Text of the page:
The Dallas Cowboys have always stood and respected the national anthem, as mandated by owner Jerry Jones.
And that won't change in 2018, despite a new anthem policy adopted by the NFL Wednesday that gives players the option to stay in the locker room but be subject to a fine if they sit or kneel.
The new policy is a compromise among the owners to the dozens of players who sat, kneeled or raised a fist during the national anthem the past two years to protest racism and police brutality.
Teams are subject to a fine if a player or any other team personnel does not show respect for the anthem by sitting or kneeling.
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Those teams also will have the option to fine any team personnel, including players, for the infraction.
"We want people to be respectful of the national anthem," NFL commissioner Roger Goodell said. "We want people to stand — that's all personnel — and make sure they treat this moment in a respectful fashion. That's something we think we owe. [But] we were also very sensitive to give players choices."
The policy will be part of the NFL's game operations manual and thus not subject to collective bargaining. The NFL Players Association said in a statement that it will review the policy and potentially "challenge any aspect" that is inconsistent with the CBA.
But as far as the Cowboys are concerned, there is no issue because they plan on standing, per quarterback Dak Prescott.
“I’m glad they came to an agreement in some form or another,” Prescott said following OTA practice Wednesday. “I’ll be out there standing.”
Asked if he thinks some Cowboys will stay in the locker room now that they have been given a choice, Prescott said Jones’ order for all the players to stand still rules.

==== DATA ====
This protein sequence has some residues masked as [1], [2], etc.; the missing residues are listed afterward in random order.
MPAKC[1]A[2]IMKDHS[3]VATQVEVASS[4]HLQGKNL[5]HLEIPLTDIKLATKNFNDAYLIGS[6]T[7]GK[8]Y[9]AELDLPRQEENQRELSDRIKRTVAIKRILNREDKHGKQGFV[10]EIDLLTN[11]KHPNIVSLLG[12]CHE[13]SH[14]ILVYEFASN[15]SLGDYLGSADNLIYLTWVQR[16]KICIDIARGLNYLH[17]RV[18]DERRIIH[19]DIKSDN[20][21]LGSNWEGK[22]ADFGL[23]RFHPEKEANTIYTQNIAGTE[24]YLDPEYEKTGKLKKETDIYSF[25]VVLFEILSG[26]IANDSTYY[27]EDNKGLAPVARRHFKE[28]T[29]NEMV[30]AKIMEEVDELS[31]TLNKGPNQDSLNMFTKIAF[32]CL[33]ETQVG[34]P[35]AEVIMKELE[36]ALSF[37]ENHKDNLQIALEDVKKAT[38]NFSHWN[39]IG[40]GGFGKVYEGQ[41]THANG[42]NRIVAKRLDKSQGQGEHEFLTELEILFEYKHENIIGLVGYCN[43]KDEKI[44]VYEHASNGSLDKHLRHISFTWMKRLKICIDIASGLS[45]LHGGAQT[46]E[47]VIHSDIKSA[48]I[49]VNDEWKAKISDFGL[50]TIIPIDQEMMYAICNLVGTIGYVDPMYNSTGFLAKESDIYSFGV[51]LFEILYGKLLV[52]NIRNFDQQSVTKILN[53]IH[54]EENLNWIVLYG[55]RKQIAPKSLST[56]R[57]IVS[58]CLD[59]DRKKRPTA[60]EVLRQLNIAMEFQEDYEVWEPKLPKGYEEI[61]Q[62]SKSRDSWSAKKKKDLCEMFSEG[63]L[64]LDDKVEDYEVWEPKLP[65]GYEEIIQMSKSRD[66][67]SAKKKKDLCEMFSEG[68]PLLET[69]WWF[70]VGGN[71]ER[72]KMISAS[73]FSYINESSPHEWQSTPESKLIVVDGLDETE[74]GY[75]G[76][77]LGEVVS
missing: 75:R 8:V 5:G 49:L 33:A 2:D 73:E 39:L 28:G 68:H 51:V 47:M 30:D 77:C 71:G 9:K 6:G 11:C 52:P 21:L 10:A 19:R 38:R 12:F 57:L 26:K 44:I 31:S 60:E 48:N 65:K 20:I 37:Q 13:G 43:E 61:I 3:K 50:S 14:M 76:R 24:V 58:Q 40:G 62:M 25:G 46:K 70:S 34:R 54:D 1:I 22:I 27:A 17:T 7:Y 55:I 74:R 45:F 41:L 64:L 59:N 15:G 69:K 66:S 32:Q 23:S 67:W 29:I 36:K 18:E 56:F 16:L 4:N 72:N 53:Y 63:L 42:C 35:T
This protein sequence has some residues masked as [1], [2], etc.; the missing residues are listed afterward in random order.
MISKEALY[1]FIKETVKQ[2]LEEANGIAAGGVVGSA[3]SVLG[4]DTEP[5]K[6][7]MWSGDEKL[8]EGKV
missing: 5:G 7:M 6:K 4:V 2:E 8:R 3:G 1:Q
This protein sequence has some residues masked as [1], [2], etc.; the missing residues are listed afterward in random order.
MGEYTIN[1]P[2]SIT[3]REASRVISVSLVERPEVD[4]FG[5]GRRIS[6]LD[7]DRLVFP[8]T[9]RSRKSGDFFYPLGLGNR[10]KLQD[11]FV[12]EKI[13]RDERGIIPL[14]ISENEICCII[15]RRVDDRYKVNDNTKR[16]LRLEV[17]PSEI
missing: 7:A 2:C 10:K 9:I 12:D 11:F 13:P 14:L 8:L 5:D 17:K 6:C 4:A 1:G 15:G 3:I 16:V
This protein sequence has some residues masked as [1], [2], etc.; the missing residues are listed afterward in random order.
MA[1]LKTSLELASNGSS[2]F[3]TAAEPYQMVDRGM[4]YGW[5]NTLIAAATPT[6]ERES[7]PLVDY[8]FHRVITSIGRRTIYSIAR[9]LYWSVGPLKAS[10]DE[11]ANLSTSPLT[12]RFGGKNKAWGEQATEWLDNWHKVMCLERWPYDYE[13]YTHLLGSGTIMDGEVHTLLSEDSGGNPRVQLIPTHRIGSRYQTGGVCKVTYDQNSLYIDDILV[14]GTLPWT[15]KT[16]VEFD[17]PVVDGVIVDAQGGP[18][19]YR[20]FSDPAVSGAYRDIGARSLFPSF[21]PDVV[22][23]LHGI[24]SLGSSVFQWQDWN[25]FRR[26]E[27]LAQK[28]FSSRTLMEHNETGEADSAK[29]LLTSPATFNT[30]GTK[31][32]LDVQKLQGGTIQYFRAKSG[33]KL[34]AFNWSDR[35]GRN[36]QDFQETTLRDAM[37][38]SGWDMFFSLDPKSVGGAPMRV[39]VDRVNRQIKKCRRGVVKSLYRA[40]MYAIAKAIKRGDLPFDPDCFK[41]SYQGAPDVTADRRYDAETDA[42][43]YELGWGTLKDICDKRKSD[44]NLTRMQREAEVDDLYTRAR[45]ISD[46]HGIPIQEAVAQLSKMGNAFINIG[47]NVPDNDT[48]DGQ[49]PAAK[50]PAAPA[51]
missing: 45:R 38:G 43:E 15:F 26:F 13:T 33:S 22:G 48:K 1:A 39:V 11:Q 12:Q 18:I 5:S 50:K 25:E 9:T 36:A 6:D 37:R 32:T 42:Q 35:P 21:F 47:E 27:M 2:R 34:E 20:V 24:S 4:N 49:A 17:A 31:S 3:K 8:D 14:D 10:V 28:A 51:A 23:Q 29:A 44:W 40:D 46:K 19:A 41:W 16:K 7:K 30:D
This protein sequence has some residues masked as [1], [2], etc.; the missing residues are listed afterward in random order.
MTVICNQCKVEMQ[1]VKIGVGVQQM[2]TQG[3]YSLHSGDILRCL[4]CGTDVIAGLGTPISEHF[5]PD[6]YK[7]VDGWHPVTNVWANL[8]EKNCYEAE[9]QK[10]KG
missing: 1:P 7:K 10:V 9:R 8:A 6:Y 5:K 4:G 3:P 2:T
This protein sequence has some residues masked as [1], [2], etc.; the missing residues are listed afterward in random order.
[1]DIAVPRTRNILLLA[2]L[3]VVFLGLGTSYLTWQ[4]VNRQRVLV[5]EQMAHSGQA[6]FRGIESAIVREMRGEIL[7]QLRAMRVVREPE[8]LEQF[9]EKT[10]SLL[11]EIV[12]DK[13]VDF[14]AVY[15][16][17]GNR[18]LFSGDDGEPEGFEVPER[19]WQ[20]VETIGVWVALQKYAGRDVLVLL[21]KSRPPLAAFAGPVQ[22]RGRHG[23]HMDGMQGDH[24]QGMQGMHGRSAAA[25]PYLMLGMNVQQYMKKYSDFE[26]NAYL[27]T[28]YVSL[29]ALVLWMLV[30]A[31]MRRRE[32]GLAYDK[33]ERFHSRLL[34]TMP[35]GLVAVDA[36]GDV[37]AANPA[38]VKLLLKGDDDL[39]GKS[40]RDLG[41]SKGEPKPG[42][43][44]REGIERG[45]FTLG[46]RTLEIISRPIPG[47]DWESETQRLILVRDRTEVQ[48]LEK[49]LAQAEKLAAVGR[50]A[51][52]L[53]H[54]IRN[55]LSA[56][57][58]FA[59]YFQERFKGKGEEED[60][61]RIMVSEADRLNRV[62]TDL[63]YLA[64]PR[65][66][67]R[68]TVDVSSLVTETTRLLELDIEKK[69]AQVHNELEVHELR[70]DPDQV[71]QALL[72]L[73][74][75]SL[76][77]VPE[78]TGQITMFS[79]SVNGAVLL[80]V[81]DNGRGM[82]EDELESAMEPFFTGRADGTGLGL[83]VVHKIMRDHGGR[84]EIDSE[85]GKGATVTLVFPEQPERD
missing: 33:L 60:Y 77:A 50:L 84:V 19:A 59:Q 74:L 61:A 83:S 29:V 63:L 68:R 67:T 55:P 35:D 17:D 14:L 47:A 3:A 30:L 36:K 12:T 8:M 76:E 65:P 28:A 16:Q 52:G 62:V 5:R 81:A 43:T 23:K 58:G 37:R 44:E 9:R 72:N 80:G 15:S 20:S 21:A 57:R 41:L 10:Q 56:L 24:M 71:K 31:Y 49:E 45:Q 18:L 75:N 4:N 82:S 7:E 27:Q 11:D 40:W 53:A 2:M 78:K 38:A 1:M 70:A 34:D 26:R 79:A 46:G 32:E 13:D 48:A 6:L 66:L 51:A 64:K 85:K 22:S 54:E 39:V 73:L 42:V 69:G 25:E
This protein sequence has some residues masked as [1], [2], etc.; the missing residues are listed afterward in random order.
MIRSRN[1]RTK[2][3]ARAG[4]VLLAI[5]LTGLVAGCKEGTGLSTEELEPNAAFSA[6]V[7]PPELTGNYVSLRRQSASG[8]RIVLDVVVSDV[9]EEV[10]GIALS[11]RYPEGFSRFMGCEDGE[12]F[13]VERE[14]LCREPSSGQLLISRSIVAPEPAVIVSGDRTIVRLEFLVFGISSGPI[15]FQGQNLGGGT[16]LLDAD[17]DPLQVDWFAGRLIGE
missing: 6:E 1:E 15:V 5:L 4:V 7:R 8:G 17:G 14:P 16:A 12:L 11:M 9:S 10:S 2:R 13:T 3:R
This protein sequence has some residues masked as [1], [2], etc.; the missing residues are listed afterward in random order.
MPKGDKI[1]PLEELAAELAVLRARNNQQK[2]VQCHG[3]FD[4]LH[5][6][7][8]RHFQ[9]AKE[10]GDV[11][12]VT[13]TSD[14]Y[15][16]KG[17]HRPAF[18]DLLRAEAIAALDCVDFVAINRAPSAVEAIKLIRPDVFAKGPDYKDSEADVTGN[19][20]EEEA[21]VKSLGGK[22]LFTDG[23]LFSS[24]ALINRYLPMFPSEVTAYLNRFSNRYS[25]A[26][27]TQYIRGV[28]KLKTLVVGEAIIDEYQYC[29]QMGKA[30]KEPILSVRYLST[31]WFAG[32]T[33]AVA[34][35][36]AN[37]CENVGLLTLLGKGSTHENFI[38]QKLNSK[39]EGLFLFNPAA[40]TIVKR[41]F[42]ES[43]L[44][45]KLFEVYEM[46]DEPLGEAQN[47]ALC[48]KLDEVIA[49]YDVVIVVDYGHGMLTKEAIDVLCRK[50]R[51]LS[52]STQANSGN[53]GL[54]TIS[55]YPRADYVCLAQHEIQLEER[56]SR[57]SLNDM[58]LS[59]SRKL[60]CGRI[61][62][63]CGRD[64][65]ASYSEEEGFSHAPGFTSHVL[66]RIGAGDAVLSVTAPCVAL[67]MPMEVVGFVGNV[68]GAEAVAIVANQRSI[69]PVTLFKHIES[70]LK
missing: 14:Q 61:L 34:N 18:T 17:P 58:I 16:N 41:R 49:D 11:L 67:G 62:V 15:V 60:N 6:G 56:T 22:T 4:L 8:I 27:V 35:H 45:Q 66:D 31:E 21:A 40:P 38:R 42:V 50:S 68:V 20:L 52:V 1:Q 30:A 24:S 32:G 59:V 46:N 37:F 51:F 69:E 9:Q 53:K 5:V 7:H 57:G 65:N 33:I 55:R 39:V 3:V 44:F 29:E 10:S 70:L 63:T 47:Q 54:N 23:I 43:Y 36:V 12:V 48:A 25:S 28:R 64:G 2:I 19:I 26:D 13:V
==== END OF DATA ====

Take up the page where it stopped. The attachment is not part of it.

“I can’t speak for all these Cowboys players but I’m not sure,” Prescott said. "I’m pretty sure we all kind of know what Jerry said, what his statement was last year, and I don’t see that changing, so who knows? We’ll figure that out when it gets to that time.”
Defensive end DeMarcus Lawrence said he will simply follow the rules and do as he has been told by Jones, for now.
“I feel like I’m not an owner, yet … so I can't make none of those rules,” Lawrence said. “I’ve just got to abide by them. It’s still a business at the end of the day, so it is what it is.”
Business is at the root of Jones’ stance on the issue. He believes the protests, which began before the 2016 season by former San Francisco 49ers quarterback Colin Kaepernick, have taken away from the fan experience and have impacted declining television ratings.
Jones said the fans want the games to be an escape from their problems in everyday life, not be a reminder of them.
“I’m not trying to diminish issues of rights here, but the No. 1 thing is our fans, and I know our fans want us to zero in on the game, zero in on football,” Jones said to reporters at the NFL owners meetings in Atlanta where the new rule was adopted. “They want to come to the game and get away from a lot of the other issues that are out here.
“So from my standpoint, I’m trying to figure out the very best way so that when somebody thinks NFL, they’re thinking about who’s starting at quarterback and who’s going to come out hot in the third quarter. We’ve got to make sure that whatever we decide here, it’s oriented toward getting our minds on what’s going on on the football field.”
Prescott says he understands both sides of the issue.
And running back Ezekiel Elliott says the players will have to decide on their own “to do whatever they want to do.”
But linebacker Sean Lee said the Cowboys will continue to be unified in their response and actions.
“We've had conversations in the past about respecting each other's beliefs,” Lee said. “We know we're teammates. This is a brotherhood here and we're working toward a common goal, and at times, people have different views. The No. 1 thing we talked about is making sure we support each other; that we stay together, we stay unified, and we support each other. I think that's what we'll do going forward.”